After a summer lull, the West Michigan economy resumed the growth pattern we have seen for the past eight years.
According to the survey conducted during the last two weeks of August, New Orders, our index of business improvement, rose to 19, up nicely from last month’s reading of 8. In a similar move, the Production index grew to 20 from 6. Activity in the purchasing offices, our index of Purchases, moved higher to 24 from 12. The index of Finished Goods Inventory remained stable at 2, but the Raw Materials Inventories jumped to 16 from 4, largely because of lead times starting to stretch out for some commodities.
The status of most of the individual industries in our survey remains virtually unchanged. Most auto parts suppliers continue to express concern about the slower sales figures that have been reported every month since the beginning of the year, but so far, none of the firms in our local survey are talking about major sales declines.
The office furniture industry continues to show signs of topping out at the present level, but no one is talking about any significant setback. Some of the capital equipment firms are reporting weaker sales due to the slowdown in the auto parts industry. The summer maintenance schedules continue to bolster some local industrial distributors. Most firms realize we are now more than eight years into the recovery from the Great Recession, but none of the respondents feels a major decline is coming anytime soon. Having successfully recovered from one of the sharpest dips in recent history, many local firms have wisely resisted the temptation to over expand.
In other local news, Mike Dunlap’s quarterly “Furniture Industry Report” is good. The July overall index came in at 57.49, fractionally below January’s 57.87. The highest recorded index was 59.72 in July 2005, and the lowest was 41.45 in April 2009 at the bottom of the Great Recession. Much as our survey has indicated, the office furniture industry appears to be stabilizing at the current level. Even though some of the major firms are showing signs of topping out, Dunlap notes much of the industry growth is coming from smaller firms with fewer than 500 employees.
At the national level, there is a divergence of opinion regarding the direction of the economy. The Sept. 1 report from the Institute for Supply Management, our parent organization, came in with a very bullish headline. However, New Orders, ISM’s index of business improvement, backtracked to 18 from 21. The Production index held steady at 20. The Employment index rose to 19 from 14, a five-year high. But Inventories jumped to 11 from 0, implying less certainty about the future. Primarily because of statistical anomalies, ISM’s overall index of manufacturing activity came in at a six-year high of 58.8 percent, up sharply from last months’ 56.3 percent.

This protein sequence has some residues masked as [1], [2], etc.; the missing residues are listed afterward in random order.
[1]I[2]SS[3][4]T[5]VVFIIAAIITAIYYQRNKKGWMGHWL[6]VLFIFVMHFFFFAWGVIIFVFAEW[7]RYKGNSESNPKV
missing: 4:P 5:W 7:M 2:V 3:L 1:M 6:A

A contrasting view of the U.S. economy comes from IHS Markit.com, the British economics consulting firm. Although the Markit.com report still is positive, it notes the August manufacturing output expanded at its weakest pace in over a year.
The Production index remained positive but drifted lower, as did the index of New Orders. The Markit PMI for the U.S. came in at 52.8, a number slightly below last month’s 53.3, and considerably lower than the 58.8 PMI reported by ISM’s U.S. survey.
Chris Williamson, the chief business economist for Markit, sounded a note of caution: “Although still above the 50 ‘no change’ level, the decline in the PMI shows signs of renewed stuttering of the manufacturing economy during August. The latest reading indicates one of the weakest improvements in the overall health of the sector seen over the past year and translates into disappointing signals for comparable official data. The drop in the output index indicates that manufacturing could act as a drag on the economy in the third quarter, with exports dampening order book growth.”
Coincidentally, Williamson’s comments are in contrast to last month’s depiction declaring that the second half of the year “got off to a good start.” What a difference a month can make.
In general, the economy for the rest of the world continues to improve. The August report from JPMorgan’s Global Manufacturing survey of 31 nations came in at a 75-month high, although the current index of 53.1 is still far below the lofty readings of 10 years ago.
August contractions were noted in Thailand, Myanmar and Russia, but China, Taiwan, Brazil and India all showed improvements.